Warehouse Sale! Use Promo Code JAN20 at checkout.
Buttonholes & hems?
Buttonholes & hems?
You know... the kind of thing you have to do when you make clothes. Those things you wear... those things that some of us used to make. And actually wear!
Back in the day. Did you ever make garments? For dozens of reasons, many of us don't do it any longer - time, convenience, fit, style, fit, cost, fit and so on. Fit - that was always the double-whammy... changing the fit of a pattern is time-consuming but once you get it right, the clothes fit in a way that store-bought clothes rarely do.
But sewing clothes is getting popular again. And I've found that the things I make always last longer. (Even when I'd rather they not...)
What I also notice is that so many of the shirts, dresses and skirts I see in stores and catalogs can be made with the same fabric I can find in quilt shops. (And the Sample Room.)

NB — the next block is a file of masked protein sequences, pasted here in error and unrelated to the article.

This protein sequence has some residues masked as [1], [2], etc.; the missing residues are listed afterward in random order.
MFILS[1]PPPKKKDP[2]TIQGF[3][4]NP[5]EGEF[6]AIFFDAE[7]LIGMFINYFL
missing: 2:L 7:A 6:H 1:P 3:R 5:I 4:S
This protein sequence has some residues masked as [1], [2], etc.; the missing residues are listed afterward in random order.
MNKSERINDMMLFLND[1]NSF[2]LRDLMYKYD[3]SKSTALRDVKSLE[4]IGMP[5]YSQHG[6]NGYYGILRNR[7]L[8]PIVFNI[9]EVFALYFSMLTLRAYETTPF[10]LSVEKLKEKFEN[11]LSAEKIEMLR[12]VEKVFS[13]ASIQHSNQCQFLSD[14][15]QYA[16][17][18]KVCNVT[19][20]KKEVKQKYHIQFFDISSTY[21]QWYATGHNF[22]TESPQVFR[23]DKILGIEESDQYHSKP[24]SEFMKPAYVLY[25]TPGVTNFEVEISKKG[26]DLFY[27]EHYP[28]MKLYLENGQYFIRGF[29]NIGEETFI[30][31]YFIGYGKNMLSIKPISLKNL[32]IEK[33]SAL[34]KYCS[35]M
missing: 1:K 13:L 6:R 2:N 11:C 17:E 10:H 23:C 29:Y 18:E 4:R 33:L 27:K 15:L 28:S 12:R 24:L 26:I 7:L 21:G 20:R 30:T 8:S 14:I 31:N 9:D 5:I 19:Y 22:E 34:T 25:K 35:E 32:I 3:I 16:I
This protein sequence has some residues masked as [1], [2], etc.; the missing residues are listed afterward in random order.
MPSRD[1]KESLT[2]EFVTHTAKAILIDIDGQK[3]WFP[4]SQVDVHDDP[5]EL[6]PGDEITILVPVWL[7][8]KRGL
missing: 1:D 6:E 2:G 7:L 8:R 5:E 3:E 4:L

This dress is from Anthropologie.
What about this print from Feedsacks: True Blue by Linzee McCray?
This print would also make a great skirt - something like this one from Anthropologie.
Summer tops. With the heat and humidity in Dallas, this top from Urban Outfitters is very appealing.
Especially in a lovely, soft cotton.
Retro. Vintage. Funky.
Finding similar sewing patterns isn't too hard - that can be done online. From the big pattern companies most of us grew up with - Simplicity, Butterick, McCall's, Burda and Vogue - to the newer "indie" patterns from independent companies, often offered in both paper and PDF formats.
For a listing of Independent Pattern Companies, here are several listings:
I don't know which pattern I'll use yet but I just might have to make a shirt like this one from J. Crew.
I know! It's not white. (If you know me at all, you're shocked. And you won't believe it until you see it with your own two eyes... or reliable photographic evidence.)
I would this from Regent Street Lawns 2018.
Or this one...
So wish me luck while I go in search of a pattern and the sewing machine foot for buttonholes.
Do you have any tips? Did you ever make clothing? Do you still do that?